By Sen. Mike Kowall
15th Senate District
As a lifelong Michigander, I enjoy experiencing all four seasons. Soon it will officially be winter, and although many people don’t appreciate our coldest season, winter brings its own blessings.
A fresh snowfall creates a beautiful landscape. Resorts and the countryside offer numerous winter recreation opportunities, from skiing to snowmobiling to ice skating and more. Reading a book by the fire while the snow falls outside is a rare comfort.
But the same snow — and cold — that provides the backdrop for winter blessings can also create some unsafe conditions. That is why I offer here some basic guidelines to keep in mind to help ensure we have a safe and enjoyable winter.
Drive safely. Winter conditions can make driving hazardous. Snow, sleet and freezing rain all pose challenges to staying safe on the road. Make sure you slow down and take extra care. The first winter weather in particular can mean danger, as drivers have not yet transitioned from their summer driving practices to account for the slicker conditions of winter.
Be careful when shoveling snow. Shoveling snow can either be a great means of exercise or a source of misery. If you have been inactive for months and head out in the morning to clear that fresh foot of snow, picking up the snow shovel could prove dangerous — even fatal — as it puts an unusual strain on the heart.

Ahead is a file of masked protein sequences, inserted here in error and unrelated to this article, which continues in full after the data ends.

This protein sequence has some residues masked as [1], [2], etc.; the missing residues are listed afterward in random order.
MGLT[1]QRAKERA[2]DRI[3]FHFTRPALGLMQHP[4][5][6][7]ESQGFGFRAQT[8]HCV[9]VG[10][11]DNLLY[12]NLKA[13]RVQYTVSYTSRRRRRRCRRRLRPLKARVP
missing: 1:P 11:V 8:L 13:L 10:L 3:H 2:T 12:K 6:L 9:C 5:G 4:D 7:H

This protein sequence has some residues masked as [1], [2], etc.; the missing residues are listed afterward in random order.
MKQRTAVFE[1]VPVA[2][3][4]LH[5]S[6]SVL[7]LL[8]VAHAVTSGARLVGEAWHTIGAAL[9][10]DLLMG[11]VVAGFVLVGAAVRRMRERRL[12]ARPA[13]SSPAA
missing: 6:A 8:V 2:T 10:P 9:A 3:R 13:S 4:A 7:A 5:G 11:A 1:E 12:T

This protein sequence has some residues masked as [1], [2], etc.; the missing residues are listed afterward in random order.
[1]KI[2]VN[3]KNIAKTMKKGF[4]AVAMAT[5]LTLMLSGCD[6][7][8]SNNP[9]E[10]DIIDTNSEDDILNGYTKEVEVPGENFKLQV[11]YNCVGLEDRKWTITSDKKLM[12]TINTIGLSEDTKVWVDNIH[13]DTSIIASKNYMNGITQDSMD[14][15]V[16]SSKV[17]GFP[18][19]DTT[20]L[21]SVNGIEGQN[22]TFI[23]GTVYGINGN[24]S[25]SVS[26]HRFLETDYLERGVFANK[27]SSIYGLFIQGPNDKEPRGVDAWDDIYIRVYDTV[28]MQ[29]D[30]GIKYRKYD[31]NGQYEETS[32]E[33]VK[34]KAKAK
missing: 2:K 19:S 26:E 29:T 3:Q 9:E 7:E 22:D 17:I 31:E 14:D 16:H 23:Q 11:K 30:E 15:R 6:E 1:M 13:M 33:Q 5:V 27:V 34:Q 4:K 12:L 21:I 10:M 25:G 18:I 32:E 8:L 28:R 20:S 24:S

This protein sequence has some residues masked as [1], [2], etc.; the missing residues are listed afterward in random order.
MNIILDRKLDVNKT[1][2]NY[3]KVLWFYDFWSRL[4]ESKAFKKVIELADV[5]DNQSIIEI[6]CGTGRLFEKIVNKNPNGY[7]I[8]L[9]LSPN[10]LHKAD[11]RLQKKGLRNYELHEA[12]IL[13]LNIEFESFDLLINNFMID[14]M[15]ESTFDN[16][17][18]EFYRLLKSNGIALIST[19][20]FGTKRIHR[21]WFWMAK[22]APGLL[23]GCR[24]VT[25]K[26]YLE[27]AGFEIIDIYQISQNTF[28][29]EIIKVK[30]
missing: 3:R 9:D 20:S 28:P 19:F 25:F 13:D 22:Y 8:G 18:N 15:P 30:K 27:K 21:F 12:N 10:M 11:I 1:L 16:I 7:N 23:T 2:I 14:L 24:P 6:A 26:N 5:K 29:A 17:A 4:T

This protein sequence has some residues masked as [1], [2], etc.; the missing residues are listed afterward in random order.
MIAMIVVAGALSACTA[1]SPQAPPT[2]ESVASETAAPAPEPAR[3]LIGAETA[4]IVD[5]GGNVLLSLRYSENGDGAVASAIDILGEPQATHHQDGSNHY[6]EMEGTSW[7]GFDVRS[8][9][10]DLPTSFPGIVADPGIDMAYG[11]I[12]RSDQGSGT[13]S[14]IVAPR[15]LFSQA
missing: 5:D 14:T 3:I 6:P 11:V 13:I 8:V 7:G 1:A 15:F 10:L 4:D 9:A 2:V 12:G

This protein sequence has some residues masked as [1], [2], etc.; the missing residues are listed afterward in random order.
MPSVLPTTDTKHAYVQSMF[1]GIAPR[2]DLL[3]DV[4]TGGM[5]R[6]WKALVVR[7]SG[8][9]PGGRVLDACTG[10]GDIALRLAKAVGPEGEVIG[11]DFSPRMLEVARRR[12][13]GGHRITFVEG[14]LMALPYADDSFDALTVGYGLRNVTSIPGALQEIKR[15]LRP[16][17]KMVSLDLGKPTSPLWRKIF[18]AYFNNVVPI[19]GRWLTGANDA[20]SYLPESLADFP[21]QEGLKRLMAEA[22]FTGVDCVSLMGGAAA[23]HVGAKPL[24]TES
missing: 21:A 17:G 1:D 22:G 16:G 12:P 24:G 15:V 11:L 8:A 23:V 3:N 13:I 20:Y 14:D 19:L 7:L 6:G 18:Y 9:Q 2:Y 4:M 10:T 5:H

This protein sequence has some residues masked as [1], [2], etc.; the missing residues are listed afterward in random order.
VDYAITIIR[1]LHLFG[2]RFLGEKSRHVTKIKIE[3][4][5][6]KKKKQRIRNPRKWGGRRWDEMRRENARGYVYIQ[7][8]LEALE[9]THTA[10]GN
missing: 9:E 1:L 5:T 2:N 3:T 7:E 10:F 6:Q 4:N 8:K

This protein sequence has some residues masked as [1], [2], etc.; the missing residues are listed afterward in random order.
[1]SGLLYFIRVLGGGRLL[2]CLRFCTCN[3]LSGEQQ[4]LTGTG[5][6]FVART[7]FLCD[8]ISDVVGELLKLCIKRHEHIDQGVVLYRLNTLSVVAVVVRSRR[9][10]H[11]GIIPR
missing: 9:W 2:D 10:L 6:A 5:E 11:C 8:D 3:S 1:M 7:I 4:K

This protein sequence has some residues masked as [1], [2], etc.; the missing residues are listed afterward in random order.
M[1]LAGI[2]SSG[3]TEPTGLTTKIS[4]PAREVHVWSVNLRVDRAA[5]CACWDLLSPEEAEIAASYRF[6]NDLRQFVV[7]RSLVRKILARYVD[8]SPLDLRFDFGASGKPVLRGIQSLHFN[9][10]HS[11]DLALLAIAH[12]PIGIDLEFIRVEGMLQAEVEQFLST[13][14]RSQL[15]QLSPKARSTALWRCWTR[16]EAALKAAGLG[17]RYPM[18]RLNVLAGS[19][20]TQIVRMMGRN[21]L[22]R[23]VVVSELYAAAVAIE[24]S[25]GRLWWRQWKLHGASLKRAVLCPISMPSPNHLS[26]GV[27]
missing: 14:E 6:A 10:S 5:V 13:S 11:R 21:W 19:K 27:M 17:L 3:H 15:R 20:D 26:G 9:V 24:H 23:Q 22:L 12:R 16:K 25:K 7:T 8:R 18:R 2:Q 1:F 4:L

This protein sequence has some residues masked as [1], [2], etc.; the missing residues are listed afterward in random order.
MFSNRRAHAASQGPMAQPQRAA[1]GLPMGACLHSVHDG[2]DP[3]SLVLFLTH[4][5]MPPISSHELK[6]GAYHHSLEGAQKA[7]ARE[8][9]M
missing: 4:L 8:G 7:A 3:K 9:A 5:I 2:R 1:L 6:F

Make sure to take it easy after the first significant snowfall. And bundle up to prevent further heart strain. If you use a snow blower, make sure it is in good working order and you use it correctly.
Treat frostbite immediately. Frostbite and hypothermia are caused by too much exposure to cold, wind or moisture. Before heading outside, make sure you:
• Check the temperature. If it is very cold, wet or windy, limit your time outdoors;
• Put on several layers of loose clothing;
• Wear mittens instead of gloves, if necessary;
• Cover your head and ears with a warm hat; and
• Wear socks that keep your feet warm and dry.
Prevent carbon monoxide poisoning. The winter months are the most common time carbon monoxide poisoning occurs. Carbon monoxide (CO) is an odorless, colorless gas that is difficult to detect. It is critically important to have CO detectors in your home and to make sure working batteries are installed in them. Replace the batteries each spring and fall, when you set your clocks forward and back. In addition, never heat your home with a gas range or oven, and never run a car or truck inside an attached garage.
These safety tips have been adapted from the National Safety Council’s (NSC) “Winter Safety Tips.” For more information, visit the NSC website.
By following these basic guidelines, you can have a safe and enjoyable winter. May you get outside and enjoy Pure Michigan this winter!
This column first appeared in the Oakland Press. Senator Mike Kowall, R-White Lake, is the Michigan Senate majority floor leader. He serves the residents of the 15th Senate District, representing western Oakland County.